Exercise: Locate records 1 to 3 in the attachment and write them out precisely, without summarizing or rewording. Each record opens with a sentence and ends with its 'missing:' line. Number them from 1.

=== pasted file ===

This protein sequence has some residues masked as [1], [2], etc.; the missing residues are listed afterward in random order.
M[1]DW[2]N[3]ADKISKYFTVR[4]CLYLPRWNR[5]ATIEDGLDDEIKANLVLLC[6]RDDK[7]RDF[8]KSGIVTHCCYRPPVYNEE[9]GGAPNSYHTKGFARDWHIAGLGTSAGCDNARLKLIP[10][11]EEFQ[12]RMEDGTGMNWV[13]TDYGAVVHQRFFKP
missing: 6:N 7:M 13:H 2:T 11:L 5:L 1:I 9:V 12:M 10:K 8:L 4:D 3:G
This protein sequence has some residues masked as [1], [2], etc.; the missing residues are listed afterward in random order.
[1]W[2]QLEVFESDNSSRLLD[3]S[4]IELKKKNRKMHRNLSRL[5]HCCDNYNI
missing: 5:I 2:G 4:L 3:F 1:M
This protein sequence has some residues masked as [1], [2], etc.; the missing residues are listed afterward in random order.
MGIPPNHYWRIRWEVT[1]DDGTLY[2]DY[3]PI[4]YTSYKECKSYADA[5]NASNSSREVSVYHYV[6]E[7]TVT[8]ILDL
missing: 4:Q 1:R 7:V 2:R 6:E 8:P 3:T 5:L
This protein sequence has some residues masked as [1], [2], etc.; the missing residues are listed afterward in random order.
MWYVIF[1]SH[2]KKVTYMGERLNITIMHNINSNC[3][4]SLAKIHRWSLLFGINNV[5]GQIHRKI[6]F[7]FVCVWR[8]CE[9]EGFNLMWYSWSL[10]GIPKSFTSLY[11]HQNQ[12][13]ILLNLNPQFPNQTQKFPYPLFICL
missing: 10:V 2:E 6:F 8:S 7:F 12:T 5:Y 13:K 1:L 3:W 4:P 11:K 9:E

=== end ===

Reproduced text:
This protein sequence has some residues masked as [1], [2], etc.; the missing residues are listed afterward in random order.
M[1]DW[2]N[3]ADKISKYFTVR[4]CLYLPRWNR[5]ATIEDGLDDEIKANLVLLC[6]RDDK[7]RDF[8]KSGIVTHCCYRPPVYNEE[9]GGAPNSYHTKGFARDWHIAGLGTSAGCDNARLKLIP[10][11]EEFQ[12]RMEDGTGMNWV[13]TDYGAVVHQRFFKP
missing: 6:N 7:M 13:H 2:T 11:L 5:L 1:I 9:V 12:M 10:K 8:L 4:D 3:G
This protein sequence has some residues masked as [1], [2], etc.; the missing residues are listed afterward in random order.
[1]W[2]QLEVFESDNSSRLLD[3]S[4]IELKKKNRKMHRNLSRL[5]HCCDNYNI
missing: 5:I 2:G 4:L 3:F 1:M
This protein sequence has some residues masked as [1], [2], etc.; the missing residues are listed afterward in random order.
MGIPPNHYWRIRWEVT[1]DDGTLY[2]DY[3]PI[4]YTSYKECKSYADA[5]NASNSSREVSVYHYV[6]E[7]TVT[8]ILDL
missing: 4:Q 1:R 7:V 2:R 6:E 8:P 3:T 5:L